Infants may be asymptomatic even when infected with HIV. Infection is monitored by measuring the absolute CD4+ T-cell count, measuring the amount of virus in the blood (viral load), and assessing for the presence of opportunistic infections in infancy or early childhood. Over time, the infected infant may present with Pneumocystis carinii (P. jiroveci) pneumonia, chronic diarrhea, recurrent bacterial infections, failure to thrive, developmental delays, and recurrent Candida and herpes simplex infections. The majority of perinatally infected children develop an AIDS-defining illness by the age of 4. Anemia and neutropenia may occur as side effects of drug therapy.

Zidovudine (AZT) is given for 6 weeks to all infants born of HIV-positive mothers. Prophylaxis for P. carinii (P. jiroveci) pneumonia with trimethoprim-sulfamethoxazole begins at 6 weeks and continues for 6 months in children whose HIV test results are negative and for 1 year in infected infants. The use of highly active antiretroviral therapy (HAART) is being studied. Breastfeeding is contraindicated for all HIV-infected mothers to minimize the risk of transmission of the virus.

Women in their childbearing years who engage in high-risk behavior and whose husbands or primary sexual partner may engage in high-risk behavior should be counseled to be tested for HIV before becoming pregnant or as soon as they know they are pregnant in order to reduce the risk of infecting the fetus or infant. Women who are HIV-positive should begin antiretroviral therapy immediately. Standard precautions are used with babies born of HIV-positive mothers until diagnostic tests indicate that they are not infected. Mothers and other care providers must be instructed in the use of these precautions and to watch for and quickly report respiratory infections.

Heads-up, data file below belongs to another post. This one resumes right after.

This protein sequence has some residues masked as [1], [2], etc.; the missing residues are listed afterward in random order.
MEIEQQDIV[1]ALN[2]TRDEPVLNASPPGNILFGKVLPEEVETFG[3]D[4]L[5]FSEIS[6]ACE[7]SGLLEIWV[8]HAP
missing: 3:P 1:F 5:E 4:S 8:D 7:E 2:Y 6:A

Clinical Conditions and Opportunistic Infections Indicating AIDS

AIDS wasting syndromeKaposi sarcoma
Candida infections (candidiasis) of the trachea, bronchi, lungs, or esophagusLeukoencephalopathy, progressive multifocal
Cervical cancer, invasiveLymphoma: Burkitt; immunoblastic; non-Hodgkin; primary brain
Cryptococcus neoformans: Extrapulmonary infectionsMycobacterium avium complex or M. kansasii: Extrapulmonary or disseminated infections
Cryptosporidium: Chronic (lasting more than a month) infections of the GI tract*Mycobacterium tuberculosis: Pulmonary or extrapulmonary infections
Cytomegalovirus: Infections other than those in the liver, spleen, or lymph nodes; cytomegalovirus retinitis with loss of visionMycobacterium, other species: Extrapulmonary or disseminated infections
Encephalopathy, HIV-relatedPneumonia, Pneumocystis carinii
Herpes simplex: Chronic (lasting more than a month) oral ulcers, bronchitis, pneumonitis, or esophagitisPneumonia, recurrent
Histoplasma capsulatum: Extrapulmonary or disseminated histoplasmosis infectionsToxoplasma gondii: Infections (toxoplasmosis) of the brain, heart, or lung
Isosporiasis, chronic (lasting more than a month) intestinal